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Real-Time Monetary Inflation (last 12 months): 2.5%

Gold rebounded against the world's reserve currencies this week. Like last week, the yen stood out, but this time it was notable for its retreat. After coordinated central bank intervention, the Japanese currency gave up 5.5 percent to bullion. The Swiss franc retraced most of last week's gain and ceded 3.7 percent to gold. Sterling shed 2.1 percent and the euro slipped 1.1 percent.

Inflationary pressures stepped up on the U.S. currency- and dollar-denominated assets:

  • On Thursday morning, gold was fixed in London at $1,441, up 1.5 percent for the week; since last Friday, fixes averaged $1,429; COMEX spot metal settled 2.2 percent higher at $1,435 and averaged $1,428; average daily volume plummeted 24.8 percent to 154,737 contracts; open interest inched up 3,309 contracts to 504,928 though, on average, the daily numbers were down from last week's level.
  • COMEX gold inventories ticked up by 2,508 ounces (0.1 tonnes) to 11.029 million; stocks cover 21.8 percent of open interest; immediate demand for COMEX bullion amounts to no more than 1,900 ounces, while 2.366 million ounces are in a deliverable position.
  • SPDR Gold Trust (NYSE: GLD) vault assets fell by 3.3 tonnes (107,255 ounces) to 1,213.9 tonnes.
  • Gold's average projected volatility, tracked by the CBOE Gold Volatility Index [CBOE: GVZ], slid 1.1 points to 17.6 percent.
  • One-year gold lease rates averaged 32 basis points (0.32 percent), up a point from last week.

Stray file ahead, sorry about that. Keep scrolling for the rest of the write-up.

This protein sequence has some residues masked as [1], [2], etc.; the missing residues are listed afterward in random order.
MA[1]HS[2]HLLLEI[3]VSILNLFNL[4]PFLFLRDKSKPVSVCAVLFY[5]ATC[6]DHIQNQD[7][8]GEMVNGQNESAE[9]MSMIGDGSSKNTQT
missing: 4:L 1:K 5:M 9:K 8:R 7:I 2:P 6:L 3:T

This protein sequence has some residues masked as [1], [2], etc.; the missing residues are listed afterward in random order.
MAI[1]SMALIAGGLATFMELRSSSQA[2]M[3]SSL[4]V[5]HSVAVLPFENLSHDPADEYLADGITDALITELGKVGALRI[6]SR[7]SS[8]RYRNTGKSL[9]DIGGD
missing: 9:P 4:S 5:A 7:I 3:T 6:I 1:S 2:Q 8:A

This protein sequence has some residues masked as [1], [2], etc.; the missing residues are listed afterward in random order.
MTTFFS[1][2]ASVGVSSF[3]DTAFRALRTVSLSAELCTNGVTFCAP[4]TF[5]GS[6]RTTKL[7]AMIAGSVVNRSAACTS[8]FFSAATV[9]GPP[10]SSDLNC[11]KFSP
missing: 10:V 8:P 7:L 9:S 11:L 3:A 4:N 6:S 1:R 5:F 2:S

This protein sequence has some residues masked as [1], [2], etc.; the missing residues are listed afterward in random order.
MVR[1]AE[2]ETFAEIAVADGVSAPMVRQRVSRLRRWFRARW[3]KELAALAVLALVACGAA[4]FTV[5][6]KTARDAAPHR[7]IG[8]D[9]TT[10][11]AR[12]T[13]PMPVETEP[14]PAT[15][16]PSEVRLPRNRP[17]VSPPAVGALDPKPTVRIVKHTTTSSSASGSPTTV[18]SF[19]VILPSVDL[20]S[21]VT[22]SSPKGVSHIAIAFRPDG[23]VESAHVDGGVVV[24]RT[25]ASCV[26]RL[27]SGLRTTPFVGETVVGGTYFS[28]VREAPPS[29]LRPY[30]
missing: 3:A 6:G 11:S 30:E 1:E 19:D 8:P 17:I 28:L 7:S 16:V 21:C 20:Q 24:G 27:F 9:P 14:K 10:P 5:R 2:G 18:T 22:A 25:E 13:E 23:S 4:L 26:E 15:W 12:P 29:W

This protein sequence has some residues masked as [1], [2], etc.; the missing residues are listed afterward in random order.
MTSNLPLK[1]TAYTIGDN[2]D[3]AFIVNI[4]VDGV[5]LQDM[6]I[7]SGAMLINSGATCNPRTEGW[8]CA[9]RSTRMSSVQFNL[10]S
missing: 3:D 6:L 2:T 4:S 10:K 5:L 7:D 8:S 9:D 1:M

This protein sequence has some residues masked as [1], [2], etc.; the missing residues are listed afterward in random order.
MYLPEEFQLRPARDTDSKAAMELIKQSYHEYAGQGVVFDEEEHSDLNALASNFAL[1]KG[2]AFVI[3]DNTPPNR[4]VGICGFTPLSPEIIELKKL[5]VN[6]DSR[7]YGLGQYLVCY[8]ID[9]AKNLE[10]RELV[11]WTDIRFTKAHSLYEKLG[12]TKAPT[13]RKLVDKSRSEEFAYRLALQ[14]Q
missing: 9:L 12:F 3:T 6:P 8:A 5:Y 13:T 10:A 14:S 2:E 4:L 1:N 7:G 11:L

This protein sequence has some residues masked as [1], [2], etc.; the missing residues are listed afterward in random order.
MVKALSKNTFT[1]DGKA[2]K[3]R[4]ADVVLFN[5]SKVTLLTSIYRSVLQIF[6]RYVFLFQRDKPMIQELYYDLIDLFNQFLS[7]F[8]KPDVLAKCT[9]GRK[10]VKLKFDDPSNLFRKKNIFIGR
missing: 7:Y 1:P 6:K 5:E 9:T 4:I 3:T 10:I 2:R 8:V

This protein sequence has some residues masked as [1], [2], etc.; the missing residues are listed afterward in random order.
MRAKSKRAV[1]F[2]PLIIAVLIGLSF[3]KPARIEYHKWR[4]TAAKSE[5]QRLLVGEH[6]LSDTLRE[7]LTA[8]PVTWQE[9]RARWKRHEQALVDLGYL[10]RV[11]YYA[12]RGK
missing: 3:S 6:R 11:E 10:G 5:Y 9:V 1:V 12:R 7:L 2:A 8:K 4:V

• Junior gold mining shares once again earned their reputation for volatility as the portfolio underlying the Market Vectors Junior Gold Miners ETF (NYSE: GDXJ) shot up 9.6 percent compared with a 7.7 percent gain for the gold producers comprising the Market Vectors Gold Miners ETF (NYSE: GDX); stocks making up the S&P 500 Composite rose 2.8 percent.
  • The broad market's correlation to gold producers' stocks inched up 3 points to 21 percent this week, while the relationship between the S&P index and bullion tightened by 4 points to 1 percent.
  • Domestic crude oil prices jumped 4.1 percent to $105.60, dragging the gold/oil multiple down from 14.1x to 13.8x.
  • Gold futures traders maintained expectations for steady rates by holding embedded financing costs fairly even; the discount to one-year Treasurys narrowed by 3 basis points this week; a one-year contango on COMEX strengthened by 9 percent, or 80 cents an ounce, to $9.70; the spread implied in the London forward market widened by 6.2 percent.
  • The one-year TED spread slipped back a basis point to average 0.53 percent this week.
  • A 2-basis-point weakening in long bond rates flattened the Treasury yield curve to an average 437 basis points.
  • Another 1.1 percent gain in the euro vs. the U.S. dollar brought the average interbank cross rate to $1.4156.
  • Average daily readings of the Monetary Inflation Index's one-year rate jumped to 2.2 percent, up from last week's 1.5 percent mean; at today's rate, the real return on three-month Treasury bills is -116 basis points.

Real-Time Monetary Inflation

Real-Time Monetary Inflation

Note: Explanations of the Scorecard's indicators can be found in the Hard Asset Investors' primer articles, "Deciphering The Inflation Scorecard: Why Gold?" and "Deciphering The Inflation Scorecard: Part 2."

Source: Gold Rebounds as Inflation Heats Up